Ramsey County Denies Access to Public Election Records needed to Detect and Prove Voter Fraud
After the 2008 election, Minnesota Majority’s examination of public election records uncovered over 1,000 voter fraud cases that would otherwise have gone undetected and the discovery led to a record number of successful prosecutions, but now, Ramsey County is denying access to those very same public records. In a letter from the Ramsey County attorney’s office, Minnesota Majority’s lawful request for access to the same kinds of documents the group received before was denied.
The request was made under Minnesota’s Data Practices Act (Minnesota Statutes, Chapter 13), which is the state’s equivalent of the federal Freedom of Information Act and requires state and local governments to make all government data and documents available for public inspection, unless specifically classified by statute as “non-public” or “private.”
“The county attorney’s office used some flimsy legal excuses that our attorneys agree are merit-less,” said Minnesota Majority president Dan McGrath. “It begs the question, what is Mansky trying to hide? Our election system has never been so opaque.”
Minnesota Majority contends that without public access to our unaltered, original election records, Minnesotans can’t be confident in the outcomes. “This is a very bad precedent for transparency. Mansky apparently doesn’t want anyone examining our election records. That’s completely un-American, anti-democracy and contrary to Minnesota’s notions of ‘good government.’ In fact, I’d call it nothing short of sinister,” said McGrath.
Under Minnesota statute 13.09, willfully denying a lawful data practices act request may be a criminal offense, Minnesota Majority warned. Violation of the Data Practices Act by public employees is also grounds for dismissal under the statute.
“If Mansky and the county attorney’s office will not comply and grant access to the election records sought, we will pursue misdemeanor complaints against those obstructing public transparency of our election system and sue for our rights to the information,” McGrath said.
Minnesota Majority believes that examination of election records by non-governmental organizations or individuals should be a matter of routine in the interest of public confidence. “We’re not saying that there’s necessarily anything grossly out of order with the last election. There was definitely some level of fraud. Charges have already been filed in several cases, but it comes back to transparency and confidence. Trust but verify,” McGrath said.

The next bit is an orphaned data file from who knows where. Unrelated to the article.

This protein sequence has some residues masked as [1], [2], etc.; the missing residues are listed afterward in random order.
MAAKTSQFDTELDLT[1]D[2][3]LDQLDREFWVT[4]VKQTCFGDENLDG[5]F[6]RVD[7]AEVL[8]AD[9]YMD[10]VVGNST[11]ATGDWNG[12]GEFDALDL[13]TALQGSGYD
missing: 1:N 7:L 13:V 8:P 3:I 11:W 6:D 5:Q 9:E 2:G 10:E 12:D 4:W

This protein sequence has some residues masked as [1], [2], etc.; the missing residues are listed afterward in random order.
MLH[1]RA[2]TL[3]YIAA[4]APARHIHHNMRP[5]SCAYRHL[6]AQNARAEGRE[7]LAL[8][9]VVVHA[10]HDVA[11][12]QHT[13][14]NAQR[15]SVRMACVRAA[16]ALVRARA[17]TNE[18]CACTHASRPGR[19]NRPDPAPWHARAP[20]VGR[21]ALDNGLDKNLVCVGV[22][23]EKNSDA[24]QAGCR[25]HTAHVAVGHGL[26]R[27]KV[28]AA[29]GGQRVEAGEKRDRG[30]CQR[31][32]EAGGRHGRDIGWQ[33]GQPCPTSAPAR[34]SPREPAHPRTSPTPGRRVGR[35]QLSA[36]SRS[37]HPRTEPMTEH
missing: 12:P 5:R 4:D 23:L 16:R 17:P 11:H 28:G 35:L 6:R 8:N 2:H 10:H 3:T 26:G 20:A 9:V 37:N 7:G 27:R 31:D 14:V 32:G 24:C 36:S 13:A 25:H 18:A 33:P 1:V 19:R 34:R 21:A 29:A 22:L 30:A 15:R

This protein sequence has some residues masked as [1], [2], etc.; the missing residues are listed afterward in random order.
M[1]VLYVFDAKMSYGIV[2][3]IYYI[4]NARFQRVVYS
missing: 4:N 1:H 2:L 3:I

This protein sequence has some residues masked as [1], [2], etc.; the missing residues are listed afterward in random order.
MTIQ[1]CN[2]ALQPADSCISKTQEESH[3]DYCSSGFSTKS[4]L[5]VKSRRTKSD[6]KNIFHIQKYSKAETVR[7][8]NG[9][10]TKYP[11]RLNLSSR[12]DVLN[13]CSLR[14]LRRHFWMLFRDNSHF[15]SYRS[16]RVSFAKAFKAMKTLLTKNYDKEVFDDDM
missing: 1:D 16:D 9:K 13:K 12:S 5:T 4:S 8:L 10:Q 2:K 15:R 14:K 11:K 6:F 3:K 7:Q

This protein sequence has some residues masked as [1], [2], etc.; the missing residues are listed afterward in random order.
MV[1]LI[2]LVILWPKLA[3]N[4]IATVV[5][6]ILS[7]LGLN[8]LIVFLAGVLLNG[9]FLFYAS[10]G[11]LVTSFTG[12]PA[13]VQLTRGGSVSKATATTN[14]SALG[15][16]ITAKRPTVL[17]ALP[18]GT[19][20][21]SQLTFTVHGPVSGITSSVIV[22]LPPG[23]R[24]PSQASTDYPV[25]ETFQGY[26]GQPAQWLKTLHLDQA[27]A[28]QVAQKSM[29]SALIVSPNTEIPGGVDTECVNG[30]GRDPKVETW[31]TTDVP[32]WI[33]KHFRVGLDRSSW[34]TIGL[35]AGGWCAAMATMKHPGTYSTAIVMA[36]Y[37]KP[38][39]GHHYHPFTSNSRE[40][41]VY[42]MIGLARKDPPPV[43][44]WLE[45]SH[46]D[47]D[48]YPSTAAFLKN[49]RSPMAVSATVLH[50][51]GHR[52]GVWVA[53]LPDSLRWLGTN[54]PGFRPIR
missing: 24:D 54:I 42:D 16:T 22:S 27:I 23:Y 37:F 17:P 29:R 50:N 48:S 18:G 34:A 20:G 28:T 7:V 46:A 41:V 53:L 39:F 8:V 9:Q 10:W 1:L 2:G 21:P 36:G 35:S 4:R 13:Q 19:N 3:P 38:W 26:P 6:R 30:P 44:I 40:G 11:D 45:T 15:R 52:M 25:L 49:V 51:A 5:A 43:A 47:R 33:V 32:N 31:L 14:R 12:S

McGrath noted that this isn’t the first time Mansky’s elections department sought to thwart Minnesota’s Data Practices Act. Rather than outright deny access to data after the 2008 election, Ramsey County Elections tried to charge Minnesota Majority exorbitant fees for access – fees the State Information Policy Analysis Division (IPAD) said in an official advisory opinion that Ramsey County was not entitled to under the law
Minnesota Majority has sought an advisory opinion from IPAD on this latest attempt to hide election records from the general public.
Your immediate response is needed.
- Call or email Ramsey County Elections Manager Joe Mansky immediately and demand that he make all of the 2012 election records available for public inspection.
- Make a contribution to help us fight these illegal actions in court.
Update: Ramsey County Elections has been responding to calls and emails demanding transparency, saying “public information lists will be made available in February.” This statement is a red herring designed to trick people who aren’t familiar with all the technical terms used by election administrators. The “public information list” is a CD ROM sold by the secretary of state’s office with names and addresses of voters that’s typically used by political campaigns for mailings to registered voters. The CD ROM contains edited election data and it not relevant to Minnesota Majority’s Data Practices Act request for inspection access to original paper registration forms. This statement does not represent compliance with the information request. Instead, it is another attempt to conceal the truth from the people of Ramsey County.